NEW YORK -- At spring training last year, Twins infielder Nick Punto made an adjustment in his batting stance, lowering his hands as he waited for the pitch.
Now, with Punto struggling to stop hitting so many fly balls, the Twins have him working on an opposite approach -- raising his hands before he swings.
"It's definitely a change," Punto said. "It might take some time."
Punto wasn't complaining. He said teams have been purposely pitching him up in the strike zone, encouraging more fly balls.
He is in a 2-for-22 skid, including going 0-for-4 Wednesday, that has dropped his average to .221.
Punto has moved back to a utility role after spending nearly a year as the team's everyday third baseman.
When Jeff Cirillo got another start at third base Wednesday, Punto started at shortstop. With an open date today, manager Ron Gardenhire said he wanted to give shortstop Jason Bartlett two days to rest "his arm, his neck and everything else."
Second baseman Luis Castillo will need days off to rest his achy body, too. And Cirillo has had recent problems with both knees. So Punto will get his playing time -- just not at the same position every game.
"It doesn't matter where I play," Punto said. "I just want to be out there every day and helping the lineup."
Blyleven's new look
Johan Santana had the clippers ready, and as soon as Bert Blyleven arrived at Shea Stadium, he was sitting in a chair in the middle of the Twins clubhouse, making good on a promise.
Blyleven said Santana could shave his head if he pitched a shutout Tuesday night, and Santana delivered, holding the Mets to four hits in a 9-0 victory.
"You hadn't pitched a shutout in two years, so I thought it was a pretty safe bet," Blyleven said.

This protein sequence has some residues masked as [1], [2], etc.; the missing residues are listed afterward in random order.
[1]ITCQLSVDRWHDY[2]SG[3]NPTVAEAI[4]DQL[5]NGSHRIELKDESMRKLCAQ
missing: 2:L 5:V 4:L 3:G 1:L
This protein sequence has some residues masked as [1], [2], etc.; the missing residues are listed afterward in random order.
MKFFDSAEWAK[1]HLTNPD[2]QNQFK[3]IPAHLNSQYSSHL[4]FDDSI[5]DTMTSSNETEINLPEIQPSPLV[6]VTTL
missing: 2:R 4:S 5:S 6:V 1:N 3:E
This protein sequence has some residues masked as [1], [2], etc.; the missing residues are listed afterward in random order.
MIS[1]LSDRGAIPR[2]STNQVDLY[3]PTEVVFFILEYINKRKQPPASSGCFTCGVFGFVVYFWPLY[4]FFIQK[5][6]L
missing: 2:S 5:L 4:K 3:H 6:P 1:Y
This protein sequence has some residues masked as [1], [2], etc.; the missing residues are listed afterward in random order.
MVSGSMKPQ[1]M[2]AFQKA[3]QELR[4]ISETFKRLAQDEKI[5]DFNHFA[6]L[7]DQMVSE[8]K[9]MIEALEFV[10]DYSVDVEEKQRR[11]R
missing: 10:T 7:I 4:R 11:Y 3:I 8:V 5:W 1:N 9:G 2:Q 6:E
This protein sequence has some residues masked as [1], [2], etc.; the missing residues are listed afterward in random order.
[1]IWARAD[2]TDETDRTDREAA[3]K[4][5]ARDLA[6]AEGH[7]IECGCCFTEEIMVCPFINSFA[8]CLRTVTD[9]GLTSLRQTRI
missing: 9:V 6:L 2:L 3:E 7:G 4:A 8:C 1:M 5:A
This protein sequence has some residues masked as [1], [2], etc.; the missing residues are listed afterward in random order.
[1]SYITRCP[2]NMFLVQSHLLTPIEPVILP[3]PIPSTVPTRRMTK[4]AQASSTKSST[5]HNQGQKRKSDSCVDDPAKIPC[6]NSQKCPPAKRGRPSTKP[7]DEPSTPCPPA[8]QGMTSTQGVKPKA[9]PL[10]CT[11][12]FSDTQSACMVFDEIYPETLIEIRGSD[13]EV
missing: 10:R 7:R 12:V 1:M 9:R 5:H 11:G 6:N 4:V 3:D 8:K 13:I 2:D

"That's why this isn't Las Vegas," Santana said, removing another strip of hair.
With most of the team huddled around him, Santana made quick work of the haircut while taunting Blyleven, with comments such as, "Circle me Bert!"
Santana didn't quite shave Blyleven bald, but it was pretty close. Ramon Ortiz, the team barber, thought Santana did a fine job.
With Matt Garza scheduled to make his 15th start of the season for Class AAA Rochester tonight, Twins minor league director Jim Rantz said the righthander is making progress.
Garza is 3-6 with a 3.71 ERA. He's averaging more than one strikeout per inning, but he also is averaging 1.35 walks and hits per inning pitched.
"He's going to be back [in the big leagues]; it's just a matter of when," Rantz said. "Hopefully the next time he goes back, he's there to stay."
Rantz said Garza's fastball has been clocked from 89-96 miles per hour. Last month, Garza publicly questioned the team's request that he mix in more off-speed pitches.
"I think that's behind him," Rantz said. "Now he's using all four of his pitches, including his changeup."
Gardenhire said he and General Manager Terry Ryan spoke about returning to 12 pitchers, instead of the current 11, in time for the next road trip, which includes a doubleheader at Chicago. Gardenhire said lefthander Glen Perkins, who is rehabbing his left shoulder in Fort Myers, Fla., will not be ready in time to take that 12th spot.
The Twins demoted third baseman Matt Moses from Class AAA Rochester to Class AA New Britain. Their 2003 first-round draft pick was batting .224 with 42 strikeouts and four walks.
Joe Christensen firstname.lastname@example.org